Finally, it was the day of my surgery. I don’t remember that on Wednesday very well. I remember not being nervous, which was super weird because of the day before. According to my mom, when they were wheeling me away, I dabbed at them as a goodbye. Nice one, Caitlyn. When I was wheeled away and into the surgery room, that’s when I became extremely nervous. Of course, I don’t remember any of that.
This is when things went wrong. My surgery was supposed to take at most an hour, as the tumor was only supposed to be about 1.5 centimeters. My parents went to get lunch, and when they came back, I was still in surgery. Apparently, the tumor was about three times larger than they originally thought, which made the surgery take twice as long than it should of. The rest of it went fine and I wasn’t in a whole lot of pain when I woke up. It was funny when I woke up actually, they had leg compressors on me, keeping the blood flowing. I had no idea what they were and turned to my mom in a nervous panic.
“Mom, they put me in the wrong room. They did surgery on my legs! They did something to them!” I freaked out. My mom couldn’t help but giggle and had to reassure me that I was okay and that I had had the surgery I was meant to have. I did some other funny things apparently, like forgetting my dad was even there and being completely surprised when he came back into the room. I was discharged that same day and sent home to rest and recover.
However, since the tumor was so big, my recovery was going to take a lot longer. I was only supposed to miss about two days of school and ended up not being able to get up for about a week. I had to have help showering, help eating, help doing just about everything. I could only move my arm about halfway up, and couldn’t carry anything over five pounds for about a month. That part really sucked, as my brother was two at the time and I couldn’t even hold him. Everything was awful. I felt like there was nothing that I could do and felt really defeated by everything.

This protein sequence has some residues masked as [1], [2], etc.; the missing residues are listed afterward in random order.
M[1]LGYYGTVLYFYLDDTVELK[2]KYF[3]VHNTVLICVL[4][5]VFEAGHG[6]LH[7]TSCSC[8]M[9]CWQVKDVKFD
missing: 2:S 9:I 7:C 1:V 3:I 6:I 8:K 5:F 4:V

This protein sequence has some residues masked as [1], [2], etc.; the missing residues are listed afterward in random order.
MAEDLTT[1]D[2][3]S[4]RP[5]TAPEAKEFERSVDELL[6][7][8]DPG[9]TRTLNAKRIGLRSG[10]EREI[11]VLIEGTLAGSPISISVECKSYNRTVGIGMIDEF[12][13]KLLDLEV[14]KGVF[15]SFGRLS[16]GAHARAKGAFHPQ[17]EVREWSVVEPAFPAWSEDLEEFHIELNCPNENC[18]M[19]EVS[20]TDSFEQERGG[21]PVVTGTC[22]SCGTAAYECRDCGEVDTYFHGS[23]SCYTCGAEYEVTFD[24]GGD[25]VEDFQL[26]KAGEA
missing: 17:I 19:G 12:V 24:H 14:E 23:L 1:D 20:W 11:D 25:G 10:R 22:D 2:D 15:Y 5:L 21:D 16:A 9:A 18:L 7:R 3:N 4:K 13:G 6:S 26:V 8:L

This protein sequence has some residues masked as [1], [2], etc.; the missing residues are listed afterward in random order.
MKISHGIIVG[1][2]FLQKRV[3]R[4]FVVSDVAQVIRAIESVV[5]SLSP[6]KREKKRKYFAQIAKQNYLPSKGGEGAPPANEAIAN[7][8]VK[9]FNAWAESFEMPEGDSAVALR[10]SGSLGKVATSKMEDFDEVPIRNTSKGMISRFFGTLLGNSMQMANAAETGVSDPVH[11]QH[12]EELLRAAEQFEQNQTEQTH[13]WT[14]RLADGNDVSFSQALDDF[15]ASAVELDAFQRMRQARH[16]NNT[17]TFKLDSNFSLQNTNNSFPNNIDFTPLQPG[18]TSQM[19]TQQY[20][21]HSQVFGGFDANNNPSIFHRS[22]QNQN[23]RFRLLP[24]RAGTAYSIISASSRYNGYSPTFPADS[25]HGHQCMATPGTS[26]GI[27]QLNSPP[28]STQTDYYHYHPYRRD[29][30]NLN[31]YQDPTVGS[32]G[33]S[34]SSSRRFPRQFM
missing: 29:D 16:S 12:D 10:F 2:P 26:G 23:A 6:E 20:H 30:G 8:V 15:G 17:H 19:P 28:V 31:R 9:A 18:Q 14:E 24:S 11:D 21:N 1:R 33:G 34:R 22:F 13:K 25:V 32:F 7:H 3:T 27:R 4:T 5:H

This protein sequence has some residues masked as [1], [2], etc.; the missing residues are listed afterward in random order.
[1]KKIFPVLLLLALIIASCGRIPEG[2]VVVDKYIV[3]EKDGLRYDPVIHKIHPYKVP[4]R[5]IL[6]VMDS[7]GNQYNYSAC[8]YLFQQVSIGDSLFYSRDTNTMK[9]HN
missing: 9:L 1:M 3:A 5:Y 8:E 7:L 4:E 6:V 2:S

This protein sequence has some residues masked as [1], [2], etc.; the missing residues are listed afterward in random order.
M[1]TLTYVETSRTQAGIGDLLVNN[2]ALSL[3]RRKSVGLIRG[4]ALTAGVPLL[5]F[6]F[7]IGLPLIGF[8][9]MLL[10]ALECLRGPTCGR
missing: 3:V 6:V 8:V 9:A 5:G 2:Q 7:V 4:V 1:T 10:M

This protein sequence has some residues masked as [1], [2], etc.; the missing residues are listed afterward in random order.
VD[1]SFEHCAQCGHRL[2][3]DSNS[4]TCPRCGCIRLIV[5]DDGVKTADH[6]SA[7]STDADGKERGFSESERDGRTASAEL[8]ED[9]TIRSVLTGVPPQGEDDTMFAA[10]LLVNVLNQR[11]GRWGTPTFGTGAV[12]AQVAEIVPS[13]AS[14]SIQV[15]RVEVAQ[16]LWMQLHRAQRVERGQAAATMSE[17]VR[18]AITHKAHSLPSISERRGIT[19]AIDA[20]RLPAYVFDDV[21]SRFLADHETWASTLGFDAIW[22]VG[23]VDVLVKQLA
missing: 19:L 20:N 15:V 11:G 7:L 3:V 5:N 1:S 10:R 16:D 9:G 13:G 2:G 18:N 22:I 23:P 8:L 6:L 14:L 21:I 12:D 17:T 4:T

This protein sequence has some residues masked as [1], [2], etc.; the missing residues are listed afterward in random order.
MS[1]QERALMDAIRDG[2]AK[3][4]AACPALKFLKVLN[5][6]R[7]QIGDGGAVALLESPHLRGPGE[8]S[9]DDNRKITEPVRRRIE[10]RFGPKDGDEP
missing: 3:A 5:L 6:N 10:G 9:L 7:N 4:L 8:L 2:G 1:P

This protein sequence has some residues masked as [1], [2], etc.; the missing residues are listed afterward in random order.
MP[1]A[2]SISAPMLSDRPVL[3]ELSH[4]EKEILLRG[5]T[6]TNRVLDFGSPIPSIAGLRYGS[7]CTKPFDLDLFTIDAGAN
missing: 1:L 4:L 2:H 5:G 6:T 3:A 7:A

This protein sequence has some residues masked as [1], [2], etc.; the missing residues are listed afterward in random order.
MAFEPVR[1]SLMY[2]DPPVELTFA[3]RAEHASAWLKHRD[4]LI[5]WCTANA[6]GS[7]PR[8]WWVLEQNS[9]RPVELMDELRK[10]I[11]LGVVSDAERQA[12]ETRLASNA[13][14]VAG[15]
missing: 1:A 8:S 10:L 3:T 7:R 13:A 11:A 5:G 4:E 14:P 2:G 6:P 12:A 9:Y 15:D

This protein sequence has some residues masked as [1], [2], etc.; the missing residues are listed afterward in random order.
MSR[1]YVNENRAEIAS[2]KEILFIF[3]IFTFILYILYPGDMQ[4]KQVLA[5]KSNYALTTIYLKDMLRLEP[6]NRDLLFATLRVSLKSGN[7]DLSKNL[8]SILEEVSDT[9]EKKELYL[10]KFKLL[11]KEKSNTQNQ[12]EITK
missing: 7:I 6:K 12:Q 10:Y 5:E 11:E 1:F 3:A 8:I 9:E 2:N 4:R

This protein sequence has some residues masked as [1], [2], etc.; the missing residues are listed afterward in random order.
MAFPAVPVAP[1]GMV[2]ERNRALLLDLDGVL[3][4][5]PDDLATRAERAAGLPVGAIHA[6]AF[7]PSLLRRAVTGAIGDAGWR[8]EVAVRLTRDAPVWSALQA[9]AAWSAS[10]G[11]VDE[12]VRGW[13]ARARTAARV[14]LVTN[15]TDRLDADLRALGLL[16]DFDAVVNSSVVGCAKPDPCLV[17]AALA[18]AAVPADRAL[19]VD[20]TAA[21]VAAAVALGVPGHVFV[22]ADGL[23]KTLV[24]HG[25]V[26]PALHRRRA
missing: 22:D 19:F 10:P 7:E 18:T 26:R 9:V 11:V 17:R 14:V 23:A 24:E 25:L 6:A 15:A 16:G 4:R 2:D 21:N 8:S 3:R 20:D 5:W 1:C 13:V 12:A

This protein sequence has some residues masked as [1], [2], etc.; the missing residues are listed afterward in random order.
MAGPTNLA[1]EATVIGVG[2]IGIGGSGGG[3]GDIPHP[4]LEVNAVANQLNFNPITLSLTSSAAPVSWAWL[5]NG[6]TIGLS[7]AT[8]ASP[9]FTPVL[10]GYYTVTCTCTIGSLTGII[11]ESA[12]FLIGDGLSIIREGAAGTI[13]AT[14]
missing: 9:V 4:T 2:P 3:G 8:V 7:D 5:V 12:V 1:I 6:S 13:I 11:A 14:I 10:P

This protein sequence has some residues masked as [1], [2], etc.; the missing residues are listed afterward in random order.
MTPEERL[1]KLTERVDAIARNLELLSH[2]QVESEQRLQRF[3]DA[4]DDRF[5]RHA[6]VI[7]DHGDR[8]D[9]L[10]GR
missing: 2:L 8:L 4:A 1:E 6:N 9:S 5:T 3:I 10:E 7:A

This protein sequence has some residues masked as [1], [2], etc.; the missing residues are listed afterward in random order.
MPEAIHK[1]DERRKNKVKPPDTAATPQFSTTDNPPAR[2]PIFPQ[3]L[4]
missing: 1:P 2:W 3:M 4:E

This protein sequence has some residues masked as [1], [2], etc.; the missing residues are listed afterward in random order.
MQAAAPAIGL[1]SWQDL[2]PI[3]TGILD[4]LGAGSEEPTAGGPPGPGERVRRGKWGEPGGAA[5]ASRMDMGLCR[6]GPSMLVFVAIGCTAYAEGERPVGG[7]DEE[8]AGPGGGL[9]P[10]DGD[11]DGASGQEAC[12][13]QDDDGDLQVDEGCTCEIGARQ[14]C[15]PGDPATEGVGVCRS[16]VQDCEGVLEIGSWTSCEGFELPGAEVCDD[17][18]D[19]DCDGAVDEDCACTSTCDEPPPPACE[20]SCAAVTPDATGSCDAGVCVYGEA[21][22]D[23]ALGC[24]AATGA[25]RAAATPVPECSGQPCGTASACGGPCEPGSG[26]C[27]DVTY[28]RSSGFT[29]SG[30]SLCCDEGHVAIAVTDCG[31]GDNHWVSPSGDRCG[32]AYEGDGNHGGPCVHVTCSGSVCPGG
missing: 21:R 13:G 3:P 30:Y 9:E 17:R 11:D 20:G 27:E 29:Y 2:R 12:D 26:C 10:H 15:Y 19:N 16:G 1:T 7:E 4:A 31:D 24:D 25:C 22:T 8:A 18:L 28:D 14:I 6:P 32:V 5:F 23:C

This is where the story gets happy, I promise. I promised a happy ending and I will deliver on my promise. Laying in bed is pretty boring, as you can imagine. I had to find something to occupy my mind and this is where I found my love of writing. I have always been a writer; I had always used it as something to do when I was bored. Being bored in bed, I decided to use it as a distraction from the pain. I poured everything I had into what I was writing and found an outlet for all my frustration and defeat. I still carry a love for writing today, in fact. I love writing fiction, making up my own characters, and using words to escape the world for a little while. I have written a ton of short stories, won a couple of creative writing competitions, had my works featured, and am currently in the middle of writing my first novel.
So while I did have to endure the pain of getting a tumor removed, I was able to find something I love. My story of heartache turned into one with a happy ending and something that I can still use and do to this day. While that was the hardest time of my life, a light was able to shine through and bring something wonderful to my life.